Assisted living and nursing home owners and administrators, as well as long-term care industry associations and others, should increase their efforts to address medication theft and protect residents’ rights to adequate and timely pain relief, recommend the authors of a newly published study.
The recommendation follows an analysis of Minnesota Department of Health investigation reports of substantiated “drug diversion” in those long-term care settings. The authors said that theft of controlled substances by assisted living and nursing home staff members is an overlooked form of elder mistreatment that needs more attention.
In an analysis of 107 state health department investigation reports involving “drug diversion,” the researchers found that an average of more than 30 tablets per resident were stolen, and 97.5% of them were controlled substances. The most common controlled substances stolen were opioids (94%), including oxycodone, hydrocodone, tramadol, hydromorphone and morphine.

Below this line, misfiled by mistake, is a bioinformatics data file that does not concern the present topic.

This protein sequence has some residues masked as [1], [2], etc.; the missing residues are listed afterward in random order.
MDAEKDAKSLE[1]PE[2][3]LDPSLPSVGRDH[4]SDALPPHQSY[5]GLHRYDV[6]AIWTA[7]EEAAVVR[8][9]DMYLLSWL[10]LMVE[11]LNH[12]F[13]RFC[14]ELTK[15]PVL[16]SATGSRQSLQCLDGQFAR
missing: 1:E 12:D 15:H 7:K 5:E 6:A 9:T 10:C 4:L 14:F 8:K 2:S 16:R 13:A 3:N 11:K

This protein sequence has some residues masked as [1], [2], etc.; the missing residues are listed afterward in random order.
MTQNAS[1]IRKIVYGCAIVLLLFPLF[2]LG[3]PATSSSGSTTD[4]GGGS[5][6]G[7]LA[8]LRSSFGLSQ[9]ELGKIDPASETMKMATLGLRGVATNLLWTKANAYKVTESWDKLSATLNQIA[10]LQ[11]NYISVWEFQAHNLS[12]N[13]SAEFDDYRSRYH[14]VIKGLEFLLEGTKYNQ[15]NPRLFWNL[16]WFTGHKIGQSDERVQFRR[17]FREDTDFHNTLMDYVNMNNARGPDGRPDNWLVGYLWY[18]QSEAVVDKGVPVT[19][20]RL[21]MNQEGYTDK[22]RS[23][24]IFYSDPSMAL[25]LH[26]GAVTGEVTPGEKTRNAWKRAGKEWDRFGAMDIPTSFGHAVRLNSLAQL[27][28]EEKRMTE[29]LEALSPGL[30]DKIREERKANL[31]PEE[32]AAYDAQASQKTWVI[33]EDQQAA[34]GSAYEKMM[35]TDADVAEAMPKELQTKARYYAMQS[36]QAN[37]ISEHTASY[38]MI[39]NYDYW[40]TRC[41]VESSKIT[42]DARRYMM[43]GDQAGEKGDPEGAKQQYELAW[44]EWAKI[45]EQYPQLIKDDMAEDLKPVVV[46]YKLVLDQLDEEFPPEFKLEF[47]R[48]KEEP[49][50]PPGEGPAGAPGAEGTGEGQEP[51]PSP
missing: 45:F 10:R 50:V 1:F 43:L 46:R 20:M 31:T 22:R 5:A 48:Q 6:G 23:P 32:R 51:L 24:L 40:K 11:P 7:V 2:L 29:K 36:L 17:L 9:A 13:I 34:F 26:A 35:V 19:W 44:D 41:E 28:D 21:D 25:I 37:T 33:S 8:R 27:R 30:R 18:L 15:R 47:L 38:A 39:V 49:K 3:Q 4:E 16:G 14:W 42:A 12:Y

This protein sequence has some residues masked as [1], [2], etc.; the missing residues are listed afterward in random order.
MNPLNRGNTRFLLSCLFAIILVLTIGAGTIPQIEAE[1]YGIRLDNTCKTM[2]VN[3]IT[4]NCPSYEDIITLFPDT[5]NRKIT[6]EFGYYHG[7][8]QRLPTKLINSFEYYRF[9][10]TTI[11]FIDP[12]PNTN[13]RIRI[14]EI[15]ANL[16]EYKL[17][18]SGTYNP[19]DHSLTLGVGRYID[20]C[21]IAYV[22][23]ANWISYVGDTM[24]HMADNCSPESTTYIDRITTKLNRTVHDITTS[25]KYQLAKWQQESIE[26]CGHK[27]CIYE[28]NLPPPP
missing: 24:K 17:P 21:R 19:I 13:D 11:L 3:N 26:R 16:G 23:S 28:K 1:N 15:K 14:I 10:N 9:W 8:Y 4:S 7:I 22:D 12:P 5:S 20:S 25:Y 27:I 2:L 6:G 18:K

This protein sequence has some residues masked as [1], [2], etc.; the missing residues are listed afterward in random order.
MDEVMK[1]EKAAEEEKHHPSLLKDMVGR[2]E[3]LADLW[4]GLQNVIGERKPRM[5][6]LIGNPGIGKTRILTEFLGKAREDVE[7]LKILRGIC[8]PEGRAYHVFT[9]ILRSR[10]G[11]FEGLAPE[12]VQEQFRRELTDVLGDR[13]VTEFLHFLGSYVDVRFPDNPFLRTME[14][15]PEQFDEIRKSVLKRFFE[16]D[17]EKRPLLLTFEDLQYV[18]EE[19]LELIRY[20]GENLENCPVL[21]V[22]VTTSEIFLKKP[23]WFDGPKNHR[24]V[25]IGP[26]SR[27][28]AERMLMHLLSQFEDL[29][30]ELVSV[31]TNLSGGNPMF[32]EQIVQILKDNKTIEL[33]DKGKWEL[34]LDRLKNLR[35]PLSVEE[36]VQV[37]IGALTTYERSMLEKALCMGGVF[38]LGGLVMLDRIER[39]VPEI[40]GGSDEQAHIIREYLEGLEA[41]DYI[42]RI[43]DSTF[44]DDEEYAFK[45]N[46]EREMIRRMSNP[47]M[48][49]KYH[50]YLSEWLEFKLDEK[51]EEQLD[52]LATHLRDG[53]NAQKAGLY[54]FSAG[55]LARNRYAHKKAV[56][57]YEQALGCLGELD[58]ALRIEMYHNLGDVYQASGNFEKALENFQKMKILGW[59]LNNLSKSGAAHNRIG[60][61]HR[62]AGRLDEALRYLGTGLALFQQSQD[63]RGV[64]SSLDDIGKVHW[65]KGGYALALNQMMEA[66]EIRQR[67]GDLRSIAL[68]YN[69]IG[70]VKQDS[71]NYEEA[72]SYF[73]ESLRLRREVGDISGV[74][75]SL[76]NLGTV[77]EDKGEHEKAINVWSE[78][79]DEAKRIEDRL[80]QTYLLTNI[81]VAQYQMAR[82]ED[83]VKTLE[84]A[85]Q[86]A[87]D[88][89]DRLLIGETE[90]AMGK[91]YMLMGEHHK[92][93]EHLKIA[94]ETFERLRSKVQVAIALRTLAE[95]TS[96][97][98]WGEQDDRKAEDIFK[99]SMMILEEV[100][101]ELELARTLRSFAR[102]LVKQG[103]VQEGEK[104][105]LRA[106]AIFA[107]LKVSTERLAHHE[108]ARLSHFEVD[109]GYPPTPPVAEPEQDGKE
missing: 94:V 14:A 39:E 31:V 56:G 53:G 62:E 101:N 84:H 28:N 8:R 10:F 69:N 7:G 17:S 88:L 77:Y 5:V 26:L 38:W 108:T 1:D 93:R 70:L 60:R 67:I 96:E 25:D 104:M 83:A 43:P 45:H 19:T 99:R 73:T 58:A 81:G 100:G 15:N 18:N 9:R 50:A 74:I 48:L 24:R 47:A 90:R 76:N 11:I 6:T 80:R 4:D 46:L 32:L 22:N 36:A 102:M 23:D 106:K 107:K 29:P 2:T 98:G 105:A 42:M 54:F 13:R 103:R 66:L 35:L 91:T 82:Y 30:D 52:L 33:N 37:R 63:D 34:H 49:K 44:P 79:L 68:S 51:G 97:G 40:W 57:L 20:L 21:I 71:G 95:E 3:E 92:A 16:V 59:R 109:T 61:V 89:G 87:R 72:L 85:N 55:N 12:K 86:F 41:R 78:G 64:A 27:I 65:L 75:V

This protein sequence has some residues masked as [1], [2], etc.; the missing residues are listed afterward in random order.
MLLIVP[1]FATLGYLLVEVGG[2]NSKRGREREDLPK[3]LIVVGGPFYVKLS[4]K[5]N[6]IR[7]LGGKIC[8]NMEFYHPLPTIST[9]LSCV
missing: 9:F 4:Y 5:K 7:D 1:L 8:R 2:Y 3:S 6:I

The study, published Monday in the Journal of Applied Gerontology, was the first to look at medication theft in long-term care settings, the authors said. The study identified the types of medications stolen, the number of victims, theft duration, types of employees stealing medications, reasons given for thefts, and the role of surveillance cameras in confirmation allegations.